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Cedar Rapids, Iowa 52401
Tara Templeman, The History Center’s curator, introduced us to a harrowing story of mortal danger at sea and how a man of faith, who was returning to Cedar Rapids, helped his fellow passengers through the ordeal.
Templeman shared her research with us, and we begin with a passage from her telling of the tale in The History Center’s newsletter:
“Father Kallistratos Glavas boarded the SS Thessaloniki in Piraeus, Greece, on Nov. 16, 1915. He had returned to Greece briefly to get his affairs in order and bring his remaining belongings to Cedar Rapids, where he had been living with his brother, George, for about a year.
“Father Glavas came to Cedar Rapids before there was a Greek Orthodox parish to invite him, but this did not stop him from ministering to the spiritual needs of the Greek residents. This habit of ministering wherever he happened to be proved to be a blessing to the other passengers when the voyage across the Atlantic did not go as planned.”
“Did not go as planned” is something of an understatement.
The ship encountered a number of storms, and on Dec. 21, the wind and waves of a hurricane broke a porthole, leading to the flooding of the engine room. With the engine boilers extinguished, the ship drifted.
A second hurricane washed away the lifeboats. Food was in short supply, the drinking water was tainted, and panic began to set in.
Shockingly, two potential rescues were thwarted when captains of other ships refused to take on the Thessaloniki’s passengers and crew — the first because the ship was not actively sinking and the second because the passengers were not headed for the same port as their prospective saviors.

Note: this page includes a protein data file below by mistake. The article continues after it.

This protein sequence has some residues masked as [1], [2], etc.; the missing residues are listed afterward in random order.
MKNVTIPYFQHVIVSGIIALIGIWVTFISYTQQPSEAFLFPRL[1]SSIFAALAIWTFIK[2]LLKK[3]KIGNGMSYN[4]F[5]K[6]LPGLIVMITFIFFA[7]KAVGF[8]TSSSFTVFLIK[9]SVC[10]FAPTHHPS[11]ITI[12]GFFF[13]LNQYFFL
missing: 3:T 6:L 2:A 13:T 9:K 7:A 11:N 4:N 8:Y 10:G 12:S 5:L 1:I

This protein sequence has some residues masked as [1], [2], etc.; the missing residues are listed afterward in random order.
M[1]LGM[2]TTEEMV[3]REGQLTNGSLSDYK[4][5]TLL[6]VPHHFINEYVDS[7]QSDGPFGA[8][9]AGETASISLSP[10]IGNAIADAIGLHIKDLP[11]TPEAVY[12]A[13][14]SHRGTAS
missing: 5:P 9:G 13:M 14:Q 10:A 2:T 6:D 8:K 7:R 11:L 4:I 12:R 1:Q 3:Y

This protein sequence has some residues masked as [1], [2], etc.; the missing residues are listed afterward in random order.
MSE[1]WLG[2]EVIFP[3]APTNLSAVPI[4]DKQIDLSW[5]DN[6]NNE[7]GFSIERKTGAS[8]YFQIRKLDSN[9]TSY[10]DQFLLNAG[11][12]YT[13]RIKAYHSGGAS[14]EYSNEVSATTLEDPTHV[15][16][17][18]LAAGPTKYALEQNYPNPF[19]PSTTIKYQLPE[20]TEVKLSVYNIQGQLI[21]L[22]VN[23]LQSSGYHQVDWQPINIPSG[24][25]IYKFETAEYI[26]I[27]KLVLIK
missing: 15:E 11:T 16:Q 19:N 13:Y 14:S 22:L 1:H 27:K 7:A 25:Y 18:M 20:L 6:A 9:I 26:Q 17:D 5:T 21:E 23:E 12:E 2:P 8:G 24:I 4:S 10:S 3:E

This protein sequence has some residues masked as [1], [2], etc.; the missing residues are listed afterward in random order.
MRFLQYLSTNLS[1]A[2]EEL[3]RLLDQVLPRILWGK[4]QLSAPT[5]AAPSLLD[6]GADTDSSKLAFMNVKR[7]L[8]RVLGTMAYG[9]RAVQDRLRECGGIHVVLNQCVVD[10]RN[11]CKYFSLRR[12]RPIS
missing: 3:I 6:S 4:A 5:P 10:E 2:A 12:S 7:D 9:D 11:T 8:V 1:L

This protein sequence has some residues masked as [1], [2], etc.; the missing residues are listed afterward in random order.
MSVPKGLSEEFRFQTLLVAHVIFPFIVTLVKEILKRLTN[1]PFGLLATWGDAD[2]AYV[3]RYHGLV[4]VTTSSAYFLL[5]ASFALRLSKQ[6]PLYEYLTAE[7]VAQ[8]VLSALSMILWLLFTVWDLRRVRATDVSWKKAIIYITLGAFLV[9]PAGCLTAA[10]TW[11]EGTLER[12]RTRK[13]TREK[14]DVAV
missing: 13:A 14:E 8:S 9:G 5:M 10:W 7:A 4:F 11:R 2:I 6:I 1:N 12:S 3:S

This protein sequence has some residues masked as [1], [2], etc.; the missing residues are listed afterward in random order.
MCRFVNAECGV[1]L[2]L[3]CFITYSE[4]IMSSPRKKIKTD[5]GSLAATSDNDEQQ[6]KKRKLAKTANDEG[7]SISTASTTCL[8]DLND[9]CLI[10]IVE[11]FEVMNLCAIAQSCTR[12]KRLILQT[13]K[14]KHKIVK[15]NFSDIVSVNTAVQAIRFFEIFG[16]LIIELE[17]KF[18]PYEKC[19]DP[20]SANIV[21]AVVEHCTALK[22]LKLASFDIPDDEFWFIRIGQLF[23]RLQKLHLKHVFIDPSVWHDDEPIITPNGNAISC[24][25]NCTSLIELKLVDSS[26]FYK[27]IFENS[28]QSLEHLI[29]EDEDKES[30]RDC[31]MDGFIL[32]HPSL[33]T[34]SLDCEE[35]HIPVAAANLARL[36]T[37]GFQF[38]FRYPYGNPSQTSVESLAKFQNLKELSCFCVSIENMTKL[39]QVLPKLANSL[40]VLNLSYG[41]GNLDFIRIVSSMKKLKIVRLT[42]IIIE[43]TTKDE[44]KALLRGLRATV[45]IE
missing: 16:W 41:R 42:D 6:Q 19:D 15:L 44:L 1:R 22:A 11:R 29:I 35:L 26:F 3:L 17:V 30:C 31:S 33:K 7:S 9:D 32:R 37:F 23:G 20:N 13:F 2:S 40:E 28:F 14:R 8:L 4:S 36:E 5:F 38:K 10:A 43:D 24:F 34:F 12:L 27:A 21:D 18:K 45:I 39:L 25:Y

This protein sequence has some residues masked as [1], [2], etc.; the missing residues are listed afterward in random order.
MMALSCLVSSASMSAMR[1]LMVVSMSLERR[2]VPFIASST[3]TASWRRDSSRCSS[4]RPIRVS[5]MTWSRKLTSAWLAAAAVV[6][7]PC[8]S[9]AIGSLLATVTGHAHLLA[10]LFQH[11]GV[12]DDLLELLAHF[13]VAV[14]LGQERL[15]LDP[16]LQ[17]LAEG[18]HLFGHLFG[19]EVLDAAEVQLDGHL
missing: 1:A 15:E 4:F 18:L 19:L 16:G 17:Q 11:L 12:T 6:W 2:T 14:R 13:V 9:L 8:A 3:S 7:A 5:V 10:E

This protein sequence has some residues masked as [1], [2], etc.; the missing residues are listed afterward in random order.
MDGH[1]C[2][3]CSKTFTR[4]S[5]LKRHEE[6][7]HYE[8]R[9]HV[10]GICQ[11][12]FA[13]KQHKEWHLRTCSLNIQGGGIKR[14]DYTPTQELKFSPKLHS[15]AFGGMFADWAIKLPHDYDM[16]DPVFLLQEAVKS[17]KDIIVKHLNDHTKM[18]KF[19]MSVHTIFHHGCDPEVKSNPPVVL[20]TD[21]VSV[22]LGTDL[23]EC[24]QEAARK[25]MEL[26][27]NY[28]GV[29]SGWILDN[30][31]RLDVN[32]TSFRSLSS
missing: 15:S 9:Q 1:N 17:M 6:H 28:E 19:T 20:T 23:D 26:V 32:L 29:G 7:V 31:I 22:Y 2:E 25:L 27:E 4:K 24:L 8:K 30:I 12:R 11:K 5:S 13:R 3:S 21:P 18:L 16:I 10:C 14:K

A third ship, the Patris, finally delivered the passengers and crew from danger — though they had to leave their belongings behind.
On the job
Throughout the ordeal, Father Glavas was faithfully performing the duties of his office.
Fellow passenger William William stated: “There was much trouble among the steerage passengers when they learned the ship was leaking, but a Greek priest, Kallistratos Glavas of Cedar Rapids, Iowa, went among them and stayed until they were transferred. He quieted them and held services much of the time.”
We borrow again from Templeman’s article:
“Father Glavas appeared in newspapers all over the nation for his near-constant prayers during the terrifying voyage. He was able to lead the passengers in hymns and prayers and even arrange for them to help the crew pump water out of the ship while the crew repaired leaks. The passengers felt that their prayers had been answered when the rescue ship arrived on Jan. 1.”
The Thessaloniki was abandoned at sea, still holding the belongings of the passengers and almost all of its cargo.
“Father Glavas lost the sacred objects he had returned to Greece to collect, valued at over $1,000 at the time. The only item he was able to bring with him was a gold cross.”
Father Glavas was a priest for 45 years and, in addition to serving in Cedar Rapids, worked in Chicago Heights, Ill., Detroit, and Toledo, Ohio. He retired at age 70 and, seven years later, his life of service came to a violent end in 1948.
At that time, the priest was living in an apartment on the South Side of Chicago. When the police arrived at his home following the report of a disturbance, they “followed a trail of blood from the front door of Mr. Glavas’ apartment to his bedroom, where he lay unconscious on the floor,” according to a newspaper report.
Police theorized Glavas had opened his front door in response to a knock and had been overwhelmed by a robber. “The room was in order, but no money was found on the premises or in the priest’s pockets,” the newspaper reported.
While the end of Father Glavas’ story is shocking, it is arguably in keeping with what we know of the man. We suspect he would have opened his apartment door in the hope that he could be of service to someone, just as he was of service to his impromptu flock at sea years before. His faith would have required nothing less.
Cedar Rapids high school senior Jessica Cline wins awards for historical research and presentation. Her dad, writer Rob Cline, does not. They write this monthly column for The History Center. Comments: HistoricalClines@gmail.com.